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Figure 2. Prototype of the automated tethered profiler (left). The prototype profiler pierces the sea surface (right). The orange collar is the stabilizing disk. RBRconcerto C.T.D++ is mounted at the upper-end cup.
Figure 2. Prototype of the automated tethered profiler (left). The prototype profiler pierces the sea surface (right). The orange collar is the stabilizing disk. RBRconcerto C.T.D++ is mounted at the upper-end cup.
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Figure 3. Automated tethered profiler—Winchi—with the suspension bar; GPS/GSM module; and conductivity, temperature, and depth probe RBRconcerto C.T.D++. The housings are made of polyacetal POM-C. The suspension bar is made of ultra-high molecular weight polyethylene. Photo from 2019.
Figure 3. Automated tethered profiler—Winchi—with the suspension bar; GPS/GSM module; and conductivity, temperature, and depth probe RBRconcerto C.T.D++. The housings are made of polyacetal POM-C. The suspension bar is made of ultra-high molecular weight polyethylene. Photo from 2019.
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Figure 4. Back view of the profiler wet compartment that houses the winch. The winch wire passes through hawsehole of the wet compartment.
Figure 4. Back view of the profiler wet compartment that houses the winch. The winch wire passes through hawsehole of the wet compartment.
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Figure 5. Layout of the tethered profiler Winchi: (1)—wet compartment for the winch spool (2) and line rollers mounted at the rotor (3), (4)—pressure-proof housing to accommodate the motor drive (5), microprocessor control unit (6) and battery (7), (8)—environmental sensor suite (see Section 2.2 below), (9)—connector, (10)—GPS/GSM module (see Section 2.3 below), (11)—clamps, (12)—outrigger, (13)—suspension bar, (14)—bypass rollers, (15)—wire, and (16)—wire tension sensor.
Figure 5. Layout of the tethered profiler Winchi: (1)—wet compartment for the winch spool (2) and line rollers mounted at the rotor (3), (4)—pressure-proof housing to accommodate the motor drive (5), microprocessor control unit (6) and battery (7), (8)—environmental sensor suite (see Section 2.2 below), (9)—connector, (10)—GPS/GSM module (see Section 2.3 below), (11)—clamps, (12)—outrigger, (13)—suspension bar, (14)—bypass rollers, (15)—wire, and (16)—wire tension sensor.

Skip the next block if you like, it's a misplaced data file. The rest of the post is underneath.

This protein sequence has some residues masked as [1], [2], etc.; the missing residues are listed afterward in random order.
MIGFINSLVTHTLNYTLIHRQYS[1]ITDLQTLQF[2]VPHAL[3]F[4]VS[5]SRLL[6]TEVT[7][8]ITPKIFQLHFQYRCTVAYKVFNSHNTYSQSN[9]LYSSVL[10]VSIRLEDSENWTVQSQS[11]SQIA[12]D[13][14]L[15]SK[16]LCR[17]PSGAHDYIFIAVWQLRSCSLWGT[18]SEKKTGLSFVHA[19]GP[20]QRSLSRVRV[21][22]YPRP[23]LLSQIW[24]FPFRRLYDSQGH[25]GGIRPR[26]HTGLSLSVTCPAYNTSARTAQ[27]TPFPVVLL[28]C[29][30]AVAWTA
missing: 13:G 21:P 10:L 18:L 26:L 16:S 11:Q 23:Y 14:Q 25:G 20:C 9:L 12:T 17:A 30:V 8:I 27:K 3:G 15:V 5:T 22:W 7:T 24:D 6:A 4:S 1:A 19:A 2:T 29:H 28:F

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Figure 6. The winch mounted on the DC geared motor with a motor speed controller.
Figure 6. The winch mounted on the DC geared motor with a motor speed controller.
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Figure 7. Battery and MCU that are mounted on the housing end cap. The MCU is protected by a plastic shield (green colored). The rechargeable battery with a protection circuit board is covered by thermal adhesive tape.
Figure 7. Battery and MCU that are mounted on the housing end cap. The MCU is protected by a plastic shield (green colored). The rechargeable battery with a protection circuit board is covered by thermal adhesive tape.
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Figure 8. Sensor suite of Winchi: (1)—pressure-proof housing with end cap, (2)—CTD probe of logger RBRconcerto C.T.D++, (3)—Seapoint Chlorophyll Fluorometer (SCF), (4)—Seapoint Turbidity Meter, (5)— Aanderaa 4831F dissolved oxygen sensor, and (6)—pressure sensor (this port can be used for a custom sensor). It is assumed that this backbone of core biogeochemical and physical measurement instruments will be supplemented by pH, CO2, and CH4 sensors in the future.
Figure 8. Sensor suite of Winchi: (1)—pressure-proof housing with end cap, (2)—CTD probe of logger RBRconcerto C.T.D++, (3)—Seapoint Chlorophyll Fluorometer (SCF), (4)—Seapoint Turbidity Meter, (5)— Aanderaa 4831F dissolved oxygen sensor, and (6)—pressure sensor (this port can be used for a custom sensor). It is assumed that this backbone of core biogeochemical and physical measurement instruments will be supplemented by pH, CO2, and CH4 sensors in the future.